NAPLES, Italy (Reuters) - Pope Francis called on members of organised crime to turn away from violence and exploitation and stop the "tears of the mothers of Naples" after he visited one of the city's most violent and drug-infested neighbourhoods on Saturday.
Francis, on a day-long trip to the southern city, also spoke out against political corruption in a morning address to a crowd in the notorious Scampia neighbourhood, a stronghold of clans of the Camorra, the Naples version of the Sicilian mafia.
He was speaking in the shadow of a dilapidated sail boat-shaped housing project known as Le Vele, so dangerous that even police are sometimes afraid to enter, residents say.
He urged residents of the blighted area, which has often been the battleground of Camorra clans fighting each other for control of drug trafficking and extortion rackets, not too let criminals rob them of their hope.
Later at a Mass in the city centre, Francis urged Neapolitans to "react firmly to organisations that exploit and corrupt young people, that exploit the poor and the weak with cynical drug trafficking and other crimes".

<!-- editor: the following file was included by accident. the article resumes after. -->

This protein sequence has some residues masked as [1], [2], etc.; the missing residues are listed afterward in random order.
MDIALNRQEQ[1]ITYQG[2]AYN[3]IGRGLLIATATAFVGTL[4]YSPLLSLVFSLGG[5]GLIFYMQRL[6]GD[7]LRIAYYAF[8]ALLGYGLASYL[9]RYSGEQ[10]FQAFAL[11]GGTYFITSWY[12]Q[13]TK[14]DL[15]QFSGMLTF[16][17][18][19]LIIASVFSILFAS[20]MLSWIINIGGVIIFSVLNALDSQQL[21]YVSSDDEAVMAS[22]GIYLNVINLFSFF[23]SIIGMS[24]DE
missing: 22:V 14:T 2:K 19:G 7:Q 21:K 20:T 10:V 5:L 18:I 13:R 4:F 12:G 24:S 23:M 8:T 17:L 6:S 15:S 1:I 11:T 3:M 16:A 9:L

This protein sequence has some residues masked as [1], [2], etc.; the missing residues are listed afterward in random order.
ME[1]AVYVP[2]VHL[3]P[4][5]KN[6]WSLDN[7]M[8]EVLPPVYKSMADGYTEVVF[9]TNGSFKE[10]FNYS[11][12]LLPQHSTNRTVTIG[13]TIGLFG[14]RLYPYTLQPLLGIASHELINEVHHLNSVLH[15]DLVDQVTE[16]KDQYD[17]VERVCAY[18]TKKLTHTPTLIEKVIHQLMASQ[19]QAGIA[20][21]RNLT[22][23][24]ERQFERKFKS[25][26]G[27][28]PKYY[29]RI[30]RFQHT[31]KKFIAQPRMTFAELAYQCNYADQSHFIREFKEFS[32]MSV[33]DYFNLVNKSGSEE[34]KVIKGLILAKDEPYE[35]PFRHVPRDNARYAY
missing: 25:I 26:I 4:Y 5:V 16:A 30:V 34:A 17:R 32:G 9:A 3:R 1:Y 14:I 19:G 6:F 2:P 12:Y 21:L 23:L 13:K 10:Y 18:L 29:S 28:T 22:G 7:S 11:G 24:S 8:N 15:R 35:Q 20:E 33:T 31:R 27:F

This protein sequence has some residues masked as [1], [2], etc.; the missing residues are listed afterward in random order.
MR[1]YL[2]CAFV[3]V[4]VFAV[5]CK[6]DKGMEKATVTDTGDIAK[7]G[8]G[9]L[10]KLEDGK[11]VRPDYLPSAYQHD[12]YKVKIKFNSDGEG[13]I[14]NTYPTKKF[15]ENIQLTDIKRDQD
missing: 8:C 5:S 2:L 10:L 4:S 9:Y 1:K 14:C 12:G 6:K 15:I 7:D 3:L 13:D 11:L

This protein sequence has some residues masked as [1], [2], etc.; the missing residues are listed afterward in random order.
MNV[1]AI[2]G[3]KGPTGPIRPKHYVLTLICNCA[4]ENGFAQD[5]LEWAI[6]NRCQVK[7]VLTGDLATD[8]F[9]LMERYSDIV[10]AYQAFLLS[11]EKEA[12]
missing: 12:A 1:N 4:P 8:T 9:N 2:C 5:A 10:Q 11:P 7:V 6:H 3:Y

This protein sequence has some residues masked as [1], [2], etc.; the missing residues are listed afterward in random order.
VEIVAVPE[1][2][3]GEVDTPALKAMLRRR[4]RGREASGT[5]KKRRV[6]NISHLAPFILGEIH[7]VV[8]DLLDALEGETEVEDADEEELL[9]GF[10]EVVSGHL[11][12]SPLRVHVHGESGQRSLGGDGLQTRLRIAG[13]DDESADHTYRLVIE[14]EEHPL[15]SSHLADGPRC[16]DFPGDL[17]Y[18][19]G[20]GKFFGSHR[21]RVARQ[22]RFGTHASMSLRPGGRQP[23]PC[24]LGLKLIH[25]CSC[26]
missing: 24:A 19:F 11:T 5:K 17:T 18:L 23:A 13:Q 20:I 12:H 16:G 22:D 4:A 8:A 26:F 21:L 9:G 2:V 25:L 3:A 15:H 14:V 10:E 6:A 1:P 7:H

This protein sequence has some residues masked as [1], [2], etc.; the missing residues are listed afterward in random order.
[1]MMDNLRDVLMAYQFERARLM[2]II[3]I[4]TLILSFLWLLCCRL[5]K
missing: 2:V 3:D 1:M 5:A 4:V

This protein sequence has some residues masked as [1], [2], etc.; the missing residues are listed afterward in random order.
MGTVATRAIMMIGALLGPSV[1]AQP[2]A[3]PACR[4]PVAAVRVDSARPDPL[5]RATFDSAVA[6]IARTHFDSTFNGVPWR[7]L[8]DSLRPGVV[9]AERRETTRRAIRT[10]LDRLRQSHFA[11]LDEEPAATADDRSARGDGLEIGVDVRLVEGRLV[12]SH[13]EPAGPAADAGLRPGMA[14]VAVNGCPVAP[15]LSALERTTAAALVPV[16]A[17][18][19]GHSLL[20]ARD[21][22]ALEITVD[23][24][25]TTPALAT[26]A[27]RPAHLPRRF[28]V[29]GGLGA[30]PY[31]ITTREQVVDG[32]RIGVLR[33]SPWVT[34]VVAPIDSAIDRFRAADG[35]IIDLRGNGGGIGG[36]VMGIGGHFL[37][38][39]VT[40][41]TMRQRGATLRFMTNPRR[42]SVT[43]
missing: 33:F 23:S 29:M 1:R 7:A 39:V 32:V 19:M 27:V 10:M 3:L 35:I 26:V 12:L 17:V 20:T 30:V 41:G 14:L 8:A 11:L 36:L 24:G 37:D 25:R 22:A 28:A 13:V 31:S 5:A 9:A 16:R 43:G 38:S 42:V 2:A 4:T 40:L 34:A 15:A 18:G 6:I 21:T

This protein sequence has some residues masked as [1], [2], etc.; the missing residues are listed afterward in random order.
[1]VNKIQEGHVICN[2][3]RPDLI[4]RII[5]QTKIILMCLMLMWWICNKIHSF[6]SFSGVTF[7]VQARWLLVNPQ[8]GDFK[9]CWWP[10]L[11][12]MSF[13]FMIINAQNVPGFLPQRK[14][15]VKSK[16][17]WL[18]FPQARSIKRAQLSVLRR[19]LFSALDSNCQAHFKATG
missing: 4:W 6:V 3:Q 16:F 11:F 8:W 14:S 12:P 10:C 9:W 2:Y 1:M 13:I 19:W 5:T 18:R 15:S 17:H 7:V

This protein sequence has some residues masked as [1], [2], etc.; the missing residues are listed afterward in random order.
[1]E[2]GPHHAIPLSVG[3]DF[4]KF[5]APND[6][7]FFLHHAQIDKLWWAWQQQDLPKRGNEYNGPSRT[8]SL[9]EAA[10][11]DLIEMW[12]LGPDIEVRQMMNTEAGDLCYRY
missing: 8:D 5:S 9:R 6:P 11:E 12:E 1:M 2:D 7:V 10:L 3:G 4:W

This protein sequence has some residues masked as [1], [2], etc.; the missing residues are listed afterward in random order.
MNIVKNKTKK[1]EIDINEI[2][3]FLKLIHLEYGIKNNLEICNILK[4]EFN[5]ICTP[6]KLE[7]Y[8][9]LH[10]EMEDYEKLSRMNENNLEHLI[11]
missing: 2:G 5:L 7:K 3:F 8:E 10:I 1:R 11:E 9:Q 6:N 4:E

He added: "To the criminals and all their accomplices, I, today, humbly and as a brother, repeat: convert yourselves to love and justice. It is possible to return to honesty. The tears of the mothers of Naples are asking this of you."
Since his election two years ago, Francis - who renounced the spacious papal apartments used by his predecessors and lives in a small apartment in a Vatican guest house - has made the defence of the poor and weakest members of society a key plank of his papacy.
He has also said members of organised crime excommunicate themselves from the Church and that it would welcome them back if they repent.
In Scampia, where drugs are sold openly and youth unemployment is more than 40 percent, Francis listened to a Filipino immigrant woman and an unemployed Italian man tell of their difficulties and a magistrate speak of "juvenile delinquency, desperation and death" in Naples.
The pope defended immigrants, saying they could not be considered "second-class human beings". He called for just wages for workers, and railed against corruption in public life.
"How much corruption there is in the world! I hope you have the courage ... to clean up the city and clean up society so that there is no longer that stink of corruption," he said.
Francis was speaking a day after Italy's transport minister, Maurizio Lupi, stepped down over a graft inquiry involving public works contracts. Lupi has denied any wrongdoing.
The pope also drew cheers from the crowd when he said "May the Madonna accompany you" in the Neapolitan dialect.
(Editing by Pravin Char)
This story has not been edited by Firstpost staff and is generated by auto-feed.
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Updated Date: Mar 21, 2015 18:16:40 IST